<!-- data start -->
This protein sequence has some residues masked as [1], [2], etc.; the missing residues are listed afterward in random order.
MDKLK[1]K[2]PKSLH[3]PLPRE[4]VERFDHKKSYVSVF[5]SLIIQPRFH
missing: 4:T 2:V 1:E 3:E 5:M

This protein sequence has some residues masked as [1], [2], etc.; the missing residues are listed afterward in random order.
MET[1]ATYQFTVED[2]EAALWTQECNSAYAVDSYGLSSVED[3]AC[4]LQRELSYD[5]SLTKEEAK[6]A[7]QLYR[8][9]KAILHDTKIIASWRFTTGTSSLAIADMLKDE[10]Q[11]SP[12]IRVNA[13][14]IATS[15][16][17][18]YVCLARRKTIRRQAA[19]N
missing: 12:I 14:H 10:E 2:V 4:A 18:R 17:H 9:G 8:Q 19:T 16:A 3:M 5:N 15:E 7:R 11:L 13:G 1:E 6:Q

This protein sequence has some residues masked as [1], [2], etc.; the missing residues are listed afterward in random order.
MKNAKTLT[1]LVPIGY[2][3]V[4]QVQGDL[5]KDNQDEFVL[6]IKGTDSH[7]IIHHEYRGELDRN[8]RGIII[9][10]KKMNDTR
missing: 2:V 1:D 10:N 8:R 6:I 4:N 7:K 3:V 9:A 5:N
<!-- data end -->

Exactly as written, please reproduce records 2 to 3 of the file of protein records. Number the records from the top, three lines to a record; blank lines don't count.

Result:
This protein sequence has some residues masked as [1], [2], etc.; the missing residues are listed afterward in random order.
MET[1]ATYQFTVED[2]EAALWTQECNSAYAVDSYGLSSVED[3]AC[4]LQRELSYD[5]SLTKEEAK[6]A[7]QLYR[8][9]KAILHDTKIIASWRFTTGTSSLAIADMLKDE[10]Q[11]SP[12]IRVNA[13][14]IATS[15][16][17][18]YVCLARRKTIRRQAA[19]N
missing: 12:I 14:H 10:E 2:V 4:A 18:R 17:H 9:G 8:Q 19:T 16:A 3:M 5:N 15:E 7:R 11:L 13:G 1:E 6:Q

This protein sequence has some residues masked as [1], [2], etc.; the missing residues are listed afterward in random order.
MKNAKTLT[1]LVPIGY[2][3]V[4]QVQGDL[5]KDNQDEFVL[6]IKGTDSH[7]IIHHEYRGELDRN[8]RGIII[9][10]KKMNDTR
missing: 2:V 1:D 10:N 8:R 6:I 4:N 7:K 3:V 9:A 5:N